At the hospital, the pediatric critical care doctors worked desperately, long into the night, trying to save the tiny new life.  After hours of intensive care, the little girl was stabilized.  Police officers, a detective and the General Manager of the hotel conducted a room-to-room search, but they found nothing.  Between the intensive search, and the extensive questionings, the evening became long and confusing.  What could have happened?  Who could have left their baby?  Why was the little girl abandoned?  As the hours passed, it became obvious that the mother had delivered somewhere else and then abandoned the child at the Hotel.  The media went crazy!

The next day, the newspapers were telling the story . . . The Hotel guests, the employees and the locals brought gifts, clothing, and money for the Holiday Inn’s youngest unregistered guest, newly named Holly Lynn.  Adoptive parents brought Holly Lynn home from the hospital, just in time for Christmas and all involved rejoiced that this special little girl had found a loving home.  To this day, the parents bring Holly Lynn and her brothers to visit the Holiday Inn where she was born.  Would that all the stories of abandoned children had the same happy ending!

Considering the story of Holly Lynn and our gospel reading for today, I wonder if Mary and Joseph ever took Jesus back to see the stable at Bethlehem.  I wonder how often, around the dinner, table they told the story of the shepherds and the wise men and the midnight flight to Egypt.  However, as we read in Luke chapter 1, the Christmas story doesn’t begin in the stable, it begins with Mary visiting her cousin Elizabeth in the little town of Ein Kerem in the hill country of Judah.  When you stop and think about what has transpired up to now, it only makes sense that one of the first things Mary did upon discovering that she was “with child” was to visit Elizabeth, her older kinswoman. 

Mary’s journey into the Judean hill country, was no leisurely stroll along a country road.  Given the difficulties and dangers that the landscape posed, her support network, that is Elizabeth and family, must have been especially valuable to her. . . the hill country was rather bleak.  The eastern slopes were mostly impassable desert, stretching 10 to 15 miles from their highest point, 3000 feet near Hebron, down to the Dead Sea, the lowest point on earth at 1,300 feet below sea level.  The vast wasteland was broken only by imposing cliffs and canyons and a few forts and oases.  It was an area fit for fugitives, rebels, and hermits, certainly not for a pregnant woman.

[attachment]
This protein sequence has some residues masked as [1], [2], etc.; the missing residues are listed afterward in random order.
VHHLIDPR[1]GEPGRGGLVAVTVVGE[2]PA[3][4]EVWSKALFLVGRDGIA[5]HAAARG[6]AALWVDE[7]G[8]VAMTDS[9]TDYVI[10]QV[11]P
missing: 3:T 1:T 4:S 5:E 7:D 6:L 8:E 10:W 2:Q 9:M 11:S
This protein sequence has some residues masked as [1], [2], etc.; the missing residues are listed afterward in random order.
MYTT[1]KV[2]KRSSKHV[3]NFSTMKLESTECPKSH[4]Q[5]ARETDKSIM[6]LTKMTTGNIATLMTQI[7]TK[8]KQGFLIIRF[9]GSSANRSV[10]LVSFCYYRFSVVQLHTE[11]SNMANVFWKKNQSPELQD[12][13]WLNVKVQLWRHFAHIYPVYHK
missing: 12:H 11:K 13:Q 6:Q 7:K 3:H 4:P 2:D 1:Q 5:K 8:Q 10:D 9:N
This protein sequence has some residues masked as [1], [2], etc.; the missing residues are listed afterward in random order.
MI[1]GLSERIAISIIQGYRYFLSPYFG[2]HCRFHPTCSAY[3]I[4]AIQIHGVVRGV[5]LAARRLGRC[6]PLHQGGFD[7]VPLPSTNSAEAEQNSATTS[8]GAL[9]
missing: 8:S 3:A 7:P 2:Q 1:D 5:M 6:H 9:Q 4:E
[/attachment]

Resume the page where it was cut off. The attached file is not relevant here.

At the time of Mary’s visit, Elizabeth was in the sixth month of her own miraculous pregnancy.  Luke tells us that the babe in Elizabeth’s womb leaped when Elizabeth first heard Mary’s voice.  And Elizabeth greeted Mary by saying, “Blessed are you among women and blessed is the fruit of your womb!  And why is this granted me, that the mother of my Lord should come to me?  For behold, when the voice of your greeting came to my ears, the babe in my womb leaped for joy.  And blessed is she who believed that there would be a fulfillment of what was spoken to her from the Lord.”

To this greeting, Mary responded with a hymn, a hymn we know as the Magnificat, it’s named for the key word in the Latin translation of the first line: “My soul magnifies the Lord . . .”  It’s said that a university student got his English history mixed up with the Bible and wrote, “When the Virgin Mary learned that she was to be a mother, she sat down and wrote the Magna Carta.”  Mary sang the Magnificat.  In her appreciation and humility, Mary sang praises that God had chosen her to bear the Savior of the world.  And by her willingness to be receptive to God, Mary became the model for all who are touched by the hand of God.  It’s in this event that we see several examples for us to follow, the first of which is that Mary believed that God was at work in her life.  

Elizabeth said it beautifully: “Blessed is she who believed that there would be a fulfillment of what was spoken to her from the Lord.”  To a great extent, life is a matter of perception and interpretation, isn’t it?  All kinds of things happen to people.  But God’s people sense and see God’s hand in their lives.  When something good and wonderful happens to them, the first thing they do is thank God.  And when they’re in one of life’s lonely and desperate hours, they also know where to turn.  They turn to God.  Furthermore, they believe that not only does God hear their prayers, but that He also is responsive to their prayers.  What is our reaction when good things come our way?  And where do we turn when we’re desperate for hope?  When we simply need some sign that God is still in our life?